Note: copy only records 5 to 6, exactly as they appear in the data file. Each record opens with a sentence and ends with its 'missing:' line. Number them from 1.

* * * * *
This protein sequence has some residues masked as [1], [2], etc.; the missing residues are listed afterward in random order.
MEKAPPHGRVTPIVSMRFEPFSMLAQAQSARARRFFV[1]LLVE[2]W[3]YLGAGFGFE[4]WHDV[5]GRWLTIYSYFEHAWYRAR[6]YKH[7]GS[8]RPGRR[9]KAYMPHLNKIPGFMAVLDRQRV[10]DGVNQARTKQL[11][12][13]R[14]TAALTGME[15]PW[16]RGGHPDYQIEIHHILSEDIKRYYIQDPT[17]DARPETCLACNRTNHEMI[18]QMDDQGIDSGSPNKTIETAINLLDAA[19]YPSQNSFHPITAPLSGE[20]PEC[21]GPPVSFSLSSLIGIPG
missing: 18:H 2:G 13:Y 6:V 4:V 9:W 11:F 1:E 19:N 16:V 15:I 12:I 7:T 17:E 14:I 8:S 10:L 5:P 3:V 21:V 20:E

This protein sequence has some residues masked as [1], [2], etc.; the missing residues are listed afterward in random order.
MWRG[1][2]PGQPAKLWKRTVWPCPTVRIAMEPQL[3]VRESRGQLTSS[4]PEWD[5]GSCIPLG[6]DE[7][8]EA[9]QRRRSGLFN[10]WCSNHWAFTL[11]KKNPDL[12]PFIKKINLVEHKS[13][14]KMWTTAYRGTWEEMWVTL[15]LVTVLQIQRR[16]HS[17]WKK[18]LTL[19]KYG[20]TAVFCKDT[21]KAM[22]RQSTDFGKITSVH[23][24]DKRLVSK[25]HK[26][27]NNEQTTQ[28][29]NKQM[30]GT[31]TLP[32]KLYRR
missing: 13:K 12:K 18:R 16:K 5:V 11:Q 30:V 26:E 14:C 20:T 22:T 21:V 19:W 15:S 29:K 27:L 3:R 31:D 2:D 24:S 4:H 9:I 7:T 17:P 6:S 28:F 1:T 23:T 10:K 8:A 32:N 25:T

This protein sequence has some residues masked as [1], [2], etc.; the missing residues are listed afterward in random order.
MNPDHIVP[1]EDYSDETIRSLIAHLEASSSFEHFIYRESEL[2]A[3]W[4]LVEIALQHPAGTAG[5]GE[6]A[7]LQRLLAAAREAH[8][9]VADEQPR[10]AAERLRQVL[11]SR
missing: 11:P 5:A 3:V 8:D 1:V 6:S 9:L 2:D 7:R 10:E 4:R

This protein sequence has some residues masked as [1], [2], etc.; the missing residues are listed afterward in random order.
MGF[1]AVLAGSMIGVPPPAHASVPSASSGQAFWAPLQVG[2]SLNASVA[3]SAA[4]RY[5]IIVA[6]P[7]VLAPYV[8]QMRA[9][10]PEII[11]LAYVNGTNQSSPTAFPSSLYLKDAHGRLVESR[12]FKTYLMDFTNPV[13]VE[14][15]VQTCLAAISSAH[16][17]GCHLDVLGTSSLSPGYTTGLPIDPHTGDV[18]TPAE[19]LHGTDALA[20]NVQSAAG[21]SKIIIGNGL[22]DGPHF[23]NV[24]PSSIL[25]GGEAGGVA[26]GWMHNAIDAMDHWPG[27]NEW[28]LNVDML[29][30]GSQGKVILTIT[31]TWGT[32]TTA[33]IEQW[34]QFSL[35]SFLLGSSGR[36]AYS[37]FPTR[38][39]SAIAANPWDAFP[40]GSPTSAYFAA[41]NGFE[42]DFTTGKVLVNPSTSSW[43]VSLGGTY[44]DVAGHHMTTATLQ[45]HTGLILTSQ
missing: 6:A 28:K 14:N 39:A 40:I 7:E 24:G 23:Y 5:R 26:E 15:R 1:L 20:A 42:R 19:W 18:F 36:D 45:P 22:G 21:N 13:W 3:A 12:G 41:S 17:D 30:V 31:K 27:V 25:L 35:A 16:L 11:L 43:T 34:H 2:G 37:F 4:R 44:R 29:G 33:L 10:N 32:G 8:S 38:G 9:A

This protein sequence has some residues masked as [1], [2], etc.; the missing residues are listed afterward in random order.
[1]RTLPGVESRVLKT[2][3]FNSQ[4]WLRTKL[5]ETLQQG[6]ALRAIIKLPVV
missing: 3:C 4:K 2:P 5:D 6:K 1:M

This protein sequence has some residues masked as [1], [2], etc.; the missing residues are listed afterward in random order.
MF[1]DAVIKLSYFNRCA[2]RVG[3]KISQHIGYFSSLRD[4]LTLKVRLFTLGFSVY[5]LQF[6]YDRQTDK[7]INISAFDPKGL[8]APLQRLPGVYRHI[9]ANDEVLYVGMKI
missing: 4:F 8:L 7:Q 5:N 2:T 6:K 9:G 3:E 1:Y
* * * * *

This protein sequence has some residues masked as [1], [2], etc.; the missing residues are listed afterward in random order.
[1]RTLPGVESRVLKT[2][3]FNSQ[4]WLRTKL[5]ETLQQG[6]ALRAIIKLPVV
missing: 3:C 4:K 2:P 5:D 6:K 1:M

This protein sequence has some residues masked as [1], [2], etc.; the missing residues are listed afterward in random order.
MF[1]DAVIKLSYFNRCA[2]RVG[3]KISQHIGYFSSLRD[4]LTLKVRLFTLGFSVY[5]LQF[6]YDRQTDK[7]INISAFDPKGL[8]APLQRLPGVYRHI[9]ANDEVLYVGMKI
missing: 4:F 8:L 7:Q 5:N 2:T 6:K 9:G 3:E 1:Y